I had this idea for a webcomic with a map theme, for our Mapvember theme in CLMOOC. I thought about a map as the backdrop for charting my journey from growing up in Connecticut to becoming a teacher in Massachusetts, and my life as a journalist in-between. The comic didn’t turn out exactly how I envisioned but it captured the basics of my story.
(This is for the Slice of Life challenge, hosted by Two Writing Teachers. We write on Tuesdays about the small moments in the larger perspective … or is that the larger perspective in the smaller moments? You write, too.)
In the Connected Learning MOOC (CLMOOC) this month, we’re centering on the theme of maps, in all sorts of ways. Geographical maps. Game maps. Learning maps. Systems maps. Imaginary maps. It’s all connected to the idea of #Mapvember, and the way we can visualize the known and unknown worlds.
As part of our monthly CLMOOC postcard project (where about 70 of us have signed up to send postcards to each other from time to time, either one postcard a month or season or year, or more, if you are so inspired), the theme is also mapping. I found these very cool postcards called Map of the Heavens, which are elaborate celestial maps from a museum collection that are just fascinating to look at.
Yesterday, I popped a dozen postcards into the mailbox, sending my maps (and my text on the postcard was a compass map of my writing life) to places in the United States and way beyond (Scotland, Australia, Canada, etc.)
I love this way of connecting throughout the year, beyond the traditional CLMOOC Summers.
We’re diving into maps and mapping in CLMOOC this month for a Pop-Up Make Cycle, and I was remembering a poem I had written about mapping. I had to dig around for it, and then read my own reflections that I had written the poem after taking care of my son who was sick with fever, and watching him push and pull at his blankets. The blanket was a map, I had imagined, and this poem came from there. To be honest, I now have trouble connecting the poem to that memory. But I think the poem stands on its own, particularly in this digital format, with images and text and music.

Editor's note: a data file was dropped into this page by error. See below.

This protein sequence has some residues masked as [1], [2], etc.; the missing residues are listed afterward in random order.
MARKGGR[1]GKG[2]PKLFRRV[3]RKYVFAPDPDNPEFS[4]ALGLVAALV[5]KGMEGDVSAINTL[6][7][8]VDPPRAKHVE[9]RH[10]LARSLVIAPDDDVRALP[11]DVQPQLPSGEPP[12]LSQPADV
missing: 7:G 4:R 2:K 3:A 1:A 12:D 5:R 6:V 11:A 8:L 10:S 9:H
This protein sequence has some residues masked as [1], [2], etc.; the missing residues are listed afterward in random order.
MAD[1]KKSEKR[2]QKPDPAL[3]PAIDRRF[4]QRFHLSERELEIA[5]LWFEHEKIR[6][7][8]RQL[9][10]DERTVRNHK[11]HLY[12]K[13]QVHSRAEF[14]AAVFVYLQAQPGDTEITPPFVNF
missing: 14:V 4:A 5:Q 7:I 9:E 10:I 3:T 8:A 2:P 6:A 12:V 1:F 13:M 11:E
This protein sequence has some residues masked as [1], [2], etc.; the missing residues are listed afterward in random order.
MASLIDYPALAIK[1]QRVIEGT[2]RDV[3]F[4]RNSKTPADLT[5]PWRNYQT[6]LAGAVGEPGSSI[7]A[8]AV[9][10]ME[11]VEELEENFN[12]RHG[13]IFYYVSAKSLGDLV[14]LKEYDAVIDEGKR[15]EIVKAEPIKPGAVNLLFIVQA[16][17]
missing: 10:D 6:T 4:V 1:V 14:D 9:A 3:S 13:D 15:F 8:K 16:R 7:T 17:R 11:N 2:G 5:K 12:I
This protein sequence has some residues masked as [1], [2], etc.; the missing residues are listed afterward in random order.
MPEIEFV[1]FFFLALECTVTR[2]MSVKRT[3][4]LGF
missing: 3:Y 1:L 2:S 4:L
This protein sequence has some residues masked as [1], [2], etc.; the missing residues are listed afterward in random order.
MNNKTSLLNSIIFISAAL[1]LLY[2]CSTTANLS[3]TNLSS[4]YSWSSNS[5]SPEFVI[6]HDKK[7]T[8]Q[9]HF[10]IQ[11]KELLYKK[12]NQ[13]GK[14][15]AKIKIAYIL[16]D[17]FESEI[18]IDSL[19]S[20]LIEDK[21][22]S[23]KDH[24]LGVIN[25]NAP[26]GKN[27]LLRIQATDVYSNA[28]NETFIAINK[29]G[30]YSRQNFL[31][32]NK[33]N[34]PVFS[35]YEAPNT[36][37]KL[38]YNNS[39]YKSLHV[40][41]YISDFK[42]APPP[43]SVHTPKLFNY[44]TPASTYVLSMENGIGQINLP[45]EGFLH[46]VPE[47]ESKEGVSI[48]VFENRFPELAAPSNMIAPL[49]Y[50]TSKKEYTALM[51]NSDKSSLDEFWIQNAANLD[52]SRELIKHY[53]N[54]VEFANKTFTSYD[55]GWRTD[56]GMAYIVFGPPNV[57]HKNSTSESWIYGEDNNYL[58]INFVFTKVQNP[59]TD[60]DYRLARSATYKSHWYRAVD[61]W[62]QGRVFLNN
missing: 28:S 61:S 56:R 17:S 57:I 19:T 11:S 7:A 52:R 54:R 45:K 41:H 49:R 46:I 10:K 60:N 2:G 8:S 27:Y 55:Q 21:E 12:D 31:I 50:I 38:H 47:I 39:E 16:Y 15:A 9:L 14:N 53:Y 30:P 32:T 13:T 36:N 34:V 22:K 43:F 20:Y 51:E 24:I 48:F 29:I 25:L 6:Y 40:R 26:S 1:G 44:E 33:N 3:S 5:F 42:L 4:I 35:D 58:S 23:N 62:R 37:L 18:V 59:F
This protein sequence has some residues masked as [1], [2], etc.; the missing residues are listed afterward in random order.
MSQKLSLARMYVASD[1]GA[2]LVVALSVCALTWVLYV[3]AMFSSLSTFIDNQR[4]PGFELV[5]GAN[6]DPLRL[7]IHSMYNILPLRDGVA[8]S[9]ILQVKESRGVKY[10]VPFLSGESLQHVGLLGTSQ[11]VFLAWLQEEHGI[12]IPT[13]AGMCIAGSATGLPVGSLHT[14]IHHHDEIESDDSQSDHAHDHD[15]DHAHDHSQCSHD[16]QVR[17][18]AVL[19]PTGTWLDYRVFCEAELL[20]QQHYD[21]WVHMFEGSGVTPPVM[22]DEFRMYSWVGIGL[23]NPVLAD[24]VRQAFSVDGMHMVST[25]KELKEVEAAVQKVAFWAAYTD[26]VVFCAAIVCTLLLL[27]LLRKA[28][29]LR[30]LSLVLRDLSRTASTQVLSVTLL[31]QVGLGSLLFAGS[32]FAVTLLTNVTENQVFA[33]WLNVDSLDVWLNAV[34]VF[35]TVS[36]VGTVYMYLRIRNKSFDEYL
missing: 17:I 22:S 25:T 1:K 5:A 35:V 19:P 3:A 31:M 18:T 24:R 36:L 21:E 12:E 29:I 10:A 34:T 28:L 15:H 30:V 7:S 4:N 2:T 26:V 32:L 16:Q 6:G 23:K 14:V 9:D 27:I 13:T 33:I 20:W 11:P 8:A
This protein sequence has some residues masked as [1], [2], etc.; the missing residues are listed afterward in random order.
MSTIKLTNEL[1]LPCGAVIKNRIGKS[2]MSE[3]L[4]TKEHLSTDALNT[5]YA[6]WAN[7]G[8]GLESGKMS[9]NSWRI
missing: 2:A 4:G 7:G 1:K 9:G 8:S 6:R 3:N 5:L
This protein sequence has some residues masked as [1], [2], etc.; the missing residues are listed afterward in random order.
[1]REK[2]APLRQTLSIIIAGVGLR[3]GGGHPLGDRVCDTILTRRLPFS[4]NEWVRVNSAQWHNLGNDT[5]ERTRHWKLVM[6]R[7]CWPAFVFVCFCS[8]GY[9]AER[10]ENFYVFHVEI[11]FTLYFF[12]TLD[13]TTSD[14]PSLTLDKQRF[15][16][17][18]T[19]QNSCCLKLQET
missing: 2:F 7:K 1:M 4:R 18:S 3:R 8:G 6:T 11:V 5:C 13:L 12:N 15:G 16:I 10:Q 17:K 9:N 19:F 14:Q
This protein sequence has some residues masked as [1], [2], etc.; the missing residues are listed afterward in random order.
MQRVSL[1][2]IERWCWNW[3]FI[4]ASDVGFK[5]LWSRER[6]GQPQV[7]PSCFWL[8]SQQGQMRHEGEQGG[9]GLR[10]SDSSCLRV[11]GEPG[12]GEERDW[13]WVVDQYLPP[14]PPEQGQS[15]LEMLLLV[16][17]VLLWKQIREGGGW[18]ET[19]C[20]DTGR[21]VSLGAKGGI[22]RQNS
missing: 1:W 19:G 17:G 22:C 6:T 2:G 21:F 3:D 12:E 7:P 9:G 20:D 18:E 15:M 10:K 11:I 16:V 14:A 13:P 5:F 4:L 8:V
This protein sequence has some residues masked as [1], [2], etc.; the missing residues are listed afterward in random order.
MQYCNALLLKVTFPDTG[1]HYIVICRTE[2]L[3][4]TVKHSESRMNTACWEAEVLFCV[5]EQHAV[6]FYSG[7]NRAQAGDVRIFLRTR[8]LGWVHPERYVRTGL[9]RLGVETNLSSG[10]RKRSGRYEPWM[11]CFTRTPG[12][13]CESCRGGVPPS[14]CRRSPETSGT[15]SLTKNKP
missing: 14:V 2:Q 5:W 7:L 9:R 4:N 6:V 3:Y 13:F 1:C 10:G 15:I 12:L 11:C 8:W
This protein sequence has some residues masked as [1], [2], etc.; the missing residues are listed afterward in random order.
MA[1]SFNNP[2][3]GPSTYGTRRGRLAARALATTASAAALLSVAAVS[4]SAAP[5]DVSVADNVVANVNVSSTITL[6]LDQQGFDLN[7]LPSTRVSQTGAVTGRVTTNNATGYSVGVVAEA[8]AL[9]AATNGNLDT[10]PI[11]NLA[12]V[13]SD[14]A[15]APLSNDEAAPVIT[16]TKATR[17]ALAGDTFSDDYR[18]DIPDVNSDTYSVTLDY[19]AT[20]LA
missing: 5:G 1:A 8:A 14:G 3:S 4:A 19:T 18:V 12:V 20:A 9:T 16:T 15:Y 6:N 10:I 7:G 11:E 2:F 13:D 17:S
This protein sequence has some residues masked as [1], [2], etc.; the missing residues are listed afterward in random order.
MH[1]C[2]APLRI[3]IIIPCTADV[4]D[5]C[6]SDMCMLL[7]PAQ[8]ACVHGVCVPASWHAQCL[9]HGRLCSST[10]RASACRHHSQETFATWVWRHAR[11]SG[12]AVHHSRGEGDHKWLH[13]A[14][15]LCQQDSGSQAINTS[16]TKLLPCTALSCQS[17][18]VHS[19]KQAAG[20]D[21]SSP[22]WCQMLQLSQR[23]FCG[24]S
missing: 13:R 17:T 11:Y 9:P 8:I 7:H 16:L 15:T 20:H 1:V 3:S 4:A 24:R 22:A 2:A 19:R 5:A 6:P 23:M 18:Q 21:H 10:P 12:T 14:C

As part of our Digital Lives unit, I tapped into a project by Kevin Kelly to have my sixth graders visualize and map out their relationship and understanding of the Internet and technology. Kelly’s Internet Mapping Project, started years ago, offers an interesting glimpse into how we see the wired world around us, and where we situate ourselves. Part of the visual prompt is find your home.
My students were no different. What was just as interesting was getting them to write a reflection on their Map of the Internet, digging into the ways that technology both expands and contracts their experiences as adolescents.
Kelly still invites folks to make their Maps, although I am not sure if he is adding new ones to the collection. You don’t need Kelly to do this. Use that Internet you’ll be conceptualizing and mapping to share out with us. You can download the PDF and also view the gallery of Maps.